With its report, the African Development Bank demonstrates its ambition to finance numerous projects to develop infrastructure and ICT in Africa. The bank’s 2015 report demonstrates the efforts already made, but also the various areas in which the Bank has invested. Seventeen successful projects have benefited from funding of more than $ 2 billion in 2015 and among the Bank’s projects portfolio in the areas of transport and ICT, 114 projects are in operation, in 44 countries with a cost of more than $ 11 billion.
According to its annual report, published on 1 July, ADB has spent more than $ 2 billion in 2015 for the realization of seventeen projects in transport and ICT. The same report shows that 1.2 million public transport users will gain mobility, while more than 18 million people will benefit from better roads. Furthermore, nearly 200 000 jobs will be created in the field of ICT.
This investment of over $ 2 billion represents more than half of the goal set by the bank. This occurs as a result of the opening of the African Development Fund (ADF), and by the increasing use of co-financing via funds such as Africa Growing Together Fund (AGTF). “Over the next few years, the impact of these projects is expected to be particularly important, contributing to regional integration, freeing agricultural potential and facilitating the industrialization of Africa,” commented Amadou Oumarou, Director of Transport Department and ICT within the ADB. Like the road linking Brazzaville to Congo, Yaounde and Cameroon, or the one connecting Bamako to Mali, to the port of San Pedro and Ivory Coast. Financing regional transport infrastructure is among the financial operations of the Bank. These two examples illustrate perfectly the type of cross-border corridors, which should boost regional integration and intra-African trade. Moreover, support for regional integration has also benefited from the funding of a major ICT infrastructure, the optical fiber in central Africa. A $ 12 million grant was awarded to the Economic Community of West African States (ECOWAS) and the Economic Community of Central African States (CEMAC). The latter is intended to strengthen aviation security in the two regions.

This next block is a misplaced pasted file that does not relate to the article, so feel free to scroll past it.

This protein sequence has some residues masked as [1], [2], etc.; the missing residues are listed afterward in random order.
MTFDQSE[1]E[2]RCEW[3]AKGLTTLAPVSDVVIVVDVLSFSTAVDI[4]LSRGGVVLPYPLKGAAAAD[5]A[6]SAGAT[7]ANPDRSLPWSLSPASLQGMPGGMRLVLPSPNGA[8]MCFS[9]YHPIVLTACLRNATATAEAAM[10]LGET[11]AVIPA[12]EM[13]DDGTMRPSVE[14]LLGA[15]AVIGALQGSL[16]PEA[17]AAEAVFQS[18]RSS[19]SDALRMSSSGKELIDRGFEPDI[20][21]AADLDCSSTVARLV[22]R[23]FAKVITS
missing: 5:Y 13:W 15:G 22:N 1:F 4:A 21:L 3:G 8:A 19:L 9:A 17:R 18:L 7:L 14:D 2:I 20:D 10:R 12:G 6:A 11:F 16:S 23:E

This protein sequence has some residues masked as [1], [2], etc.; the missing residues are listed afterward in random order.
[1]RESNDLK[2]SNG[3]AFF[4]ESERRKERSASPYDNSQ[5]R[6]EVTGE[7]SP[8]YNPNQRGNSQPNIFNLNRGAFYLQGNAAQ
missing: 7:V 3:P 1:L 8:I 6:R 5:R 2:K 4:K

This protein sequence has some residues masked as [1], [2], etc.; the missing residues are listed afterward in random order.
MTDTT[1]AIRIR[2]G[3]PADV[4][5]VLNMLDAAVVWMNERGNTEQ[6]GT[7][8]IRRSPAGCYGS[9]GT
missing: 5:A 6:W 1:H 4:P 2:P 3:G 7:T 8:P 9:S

Diversification of transport projects
Road and motorway transport corridors have received the largest share of the granted funding. However, the ADB pursues its desire to diversify its projects portfolio. It grants more importance to other modes of transport, such as the urban sector, air and sea. All three together, they represent over 30% of the volume of loans in 2015. Among the projects that demonstrate the involvement of the Bank in favor of sustainable transport modes and urbanization is the rapid Dar bus system -es-Salaam. Indeed, the project aims to reduce traffic congestion and enhance mobility of the inhabitants. It will also help improve the air quality and indeed the public health. The ADB also lent $ 127 million to implement the port project Nador West Med, Morocco and provided a loan of $ 140 million to finance the extension of Sharm El-Sheikh airport in Egypt. Thus, the African Development Bank demonstrates its ambition to bring one of its five key priorities: the industrialization of the continent. This new infrastructure will enable Morocco and Egypt strengthen their value chains and competitiveness.
The area of support to agriculture is no exception. The ADB has also enabled the rehabilitation of the national road No. 2 and the access roads of the island Morfil, Senegal. These infrastructures have an impact, no doubt beneficial in agriculture. They will release the productive potential of previously isolated regions. Agricultural products can be transported and flow more easily, and therefore better sold, reducing post-harvest losses.
The objective of savings
The importance of transport and ICTs as levers of economic development is well established. Indeed, there are transportation systems and efficient ICT to reduce transaction costs, transit times and contingencies and help African countries to better integrate into the chains of agricultural and manufacturing values. Transportation also improve living conditions and inclusion of people by facilitating access to social services and employment. Investments in ICT for their positive impact in terms of access to information, innovation, skills development and job creation. The report also emphasizes the support offered by the Bank to the development of transport infrastructure and efficient telecommunication. Thus, ADB promotes regional integration, development of agriculture and tries to facilitate the industrialization of Africa. This publication is part of the Bank’s efforts to communicate on the various facets of its funding and support activities to the development of Africa. It also has a significant portfolio of projects in the areas of transport and ICT. In all, 114 projects in 44 countries and a total value of over $ 11 billion are underway.
y Darine Habchi